Charities abroad have been increasingly used for terrorism or terrorist financing purposes, said the Commissioner of Charities in its latest annual report.
That is why the Office of the Commissioner of Charities (COC) has been stepping up outreach efforts this year to help charities in Singapore protect themselves.
In May this year, it published the latest guide on "Protecting Your Charity Against Money Laundering and Terrorist Financing" on the Charity Portal and this was shared with all registered charities via e-mail. It is an updated version of a 2013 guide.
The guide complements amended regulations on money laundering and terrorism financing that were implemented from May this year by the Monetary Authority of Singapore, for financial institutions.
"While there is currently no evidence that charities in Singapore have been misused for money laundering or terrorism financing, charities can be attractive targets for money launderers and terrorist organisations," said a COC spokesman.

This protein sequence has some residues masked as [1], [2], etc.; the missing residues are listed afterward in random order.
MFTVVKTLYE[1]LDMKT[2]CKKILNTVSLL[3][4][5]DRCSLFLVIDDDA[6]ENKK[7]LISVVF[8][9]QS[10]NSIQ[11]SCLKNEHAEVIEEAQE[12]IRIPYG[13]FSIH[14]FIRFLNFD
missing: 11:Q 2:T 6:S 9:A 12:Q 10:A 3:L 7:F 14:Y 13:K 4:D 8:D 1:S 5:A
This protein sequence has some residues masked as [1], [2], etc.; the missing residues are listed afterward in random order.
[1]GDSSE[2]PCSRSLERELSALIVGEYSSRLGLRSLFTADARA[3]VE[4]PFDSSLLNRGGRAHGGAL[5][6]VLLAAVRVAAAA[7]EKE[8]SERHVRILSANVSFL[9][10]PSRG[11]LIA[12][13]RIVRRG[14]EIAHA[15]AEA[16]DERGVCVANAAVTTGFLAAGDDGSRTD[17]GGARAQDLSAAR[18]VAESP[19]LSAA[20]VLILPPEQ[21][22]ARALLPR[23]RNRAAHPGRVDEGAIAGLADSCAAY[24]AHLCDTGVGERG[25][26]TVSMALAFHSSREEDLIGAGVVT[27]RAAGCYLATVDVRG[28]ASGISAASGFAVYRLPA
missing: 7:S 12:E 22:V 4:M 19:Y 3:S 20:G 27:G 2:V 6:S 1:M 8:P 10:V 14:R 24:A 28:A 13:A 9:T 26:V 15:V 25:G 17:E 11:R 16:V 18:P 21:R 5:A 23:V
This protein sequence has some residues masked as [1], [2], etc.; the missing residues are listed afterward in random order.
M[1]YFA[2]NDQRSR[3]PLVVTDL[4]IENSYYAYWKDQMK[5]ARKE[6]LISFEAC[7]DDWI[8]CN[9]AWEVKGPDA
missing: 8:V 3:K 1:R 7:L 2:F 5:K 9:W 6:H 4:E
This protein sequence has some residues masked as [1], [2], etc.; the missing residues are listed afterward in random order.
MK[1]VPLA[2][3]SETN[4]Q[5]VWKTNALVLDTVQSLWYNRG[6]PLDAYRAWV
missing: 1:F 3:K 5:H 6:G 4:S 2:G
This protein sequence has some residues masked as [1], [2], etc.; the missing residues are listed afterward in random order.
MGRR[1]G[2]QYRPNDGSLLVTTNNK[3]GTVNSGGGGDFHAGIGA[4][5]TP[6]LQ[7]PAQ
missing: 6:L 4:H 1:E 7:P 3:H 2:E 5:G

"The abuse of charities for money laundering or terrorism may take various forms, including exploiting charitable funding, abusing charity assets, misusing a charity's name and status, and setting up a charity for illegal purposes," he added.
The COC will raise awareness of the risks of abuse through holding conferences and small group sessions where the guides will be distributed. It also plans to send out regular e-mail containing case studies of abuse as a reminder.
One overseas case, for example, involved a charity that claimed to raise funds for humanitarian relief in an area of conflict.
The charity used collection boxes outside religious institutions to solicit donations and the funds were held in a domestic bank account.
However, the founder of the charity was suspected of diverting the funds raised to facilitate terrorism and was arrested. While there has been no conviction so far, US$60,000 (S$84,201) in collected funds were seized.